News Good News Pint-size pilots push the envelope with paper planes

Pint-size pilots push the envelope with paper planes

A paper-plane pilot launches his design on a floor littered with rivals' best efforts. ABC / Nadia Daly
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There are few activities that can tempt school children to put down their phones, but a paper plane competition in Sydney seems to be one of them.

Dozens of school children crafted their best paper aircraft for the New South Wales Paper Planes Challenge at Sydney University, which aims to make science fun and accessible for school children

“It’s all about STEM [Science Technology Engineering Maths] engagement and letting kids feel that science is all around them and it is part of every type of fun they do,” Ann Hanna, a science teacher who is also on the Young Scientists Committee which runs the event, said.

“They’re investigating and learning about controlled variables in a way that’s not confronting to them — they don’t realise just how much science they’re doing.”

Parker McCulloch, 10, just missed out on a medal.

“I wasn’t that nervous coming in to this,” he said. “I knew I’d have some tough competition but I reckon I would have got about fourth.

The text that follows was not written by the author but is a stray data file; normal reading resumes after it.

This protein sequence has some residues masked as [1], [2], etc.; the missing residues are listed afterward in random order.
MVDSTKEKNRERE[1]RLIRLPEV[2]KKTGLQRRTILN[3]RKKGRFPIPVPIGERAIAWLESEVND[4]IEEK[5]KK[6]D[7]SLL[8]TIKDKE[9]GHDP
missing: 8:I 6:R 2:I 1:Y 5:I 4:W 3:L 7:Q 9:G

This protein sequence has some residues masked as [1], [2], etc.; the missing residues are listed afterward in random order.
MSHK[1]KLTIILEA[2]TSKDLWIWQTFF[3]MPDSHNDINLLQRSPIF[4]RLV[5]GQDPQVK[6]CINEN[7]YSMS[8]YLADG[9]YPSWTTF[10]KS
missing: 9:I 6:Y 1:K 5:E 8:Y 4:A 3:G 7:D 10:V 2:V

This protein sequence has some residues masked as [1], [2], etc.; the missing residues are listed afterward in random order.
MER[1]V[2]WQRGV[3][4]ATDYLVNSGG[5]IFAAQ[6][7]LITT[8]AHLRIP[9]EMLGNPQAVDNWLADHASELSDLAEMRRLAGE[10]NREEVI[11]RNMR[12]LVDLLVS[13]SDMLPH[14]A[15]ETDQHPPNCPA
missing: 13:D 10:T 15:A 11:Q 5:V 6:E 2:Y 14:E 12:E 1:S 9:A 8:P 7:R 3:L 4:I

“My qualifying throw I reckon was perfect.”

To qualify the children need to meet minimum requirements for distance or air time and can only use one A4 piece of paper.

“In either case they’re expert paper pilots,” Ms Hanna said.

Three medallists are chosen for airtime and distance in each of the six different competitions, which are organised by age group

The Australian record holder is nine-year-old Nick Holland, who threw his paper aircraft 35 metres in last year’s competition.

The secret to a good paper plane is all in the wings, Ms Hanna said.

“If you want a plane to travel further you want a very streamlined looking aeroplane that’s going to cut through the drag, usually very pointy, perfected edges.”

“Whereas when you want it to stay aloft longer it has broader wings to make the most of the lift from the air.”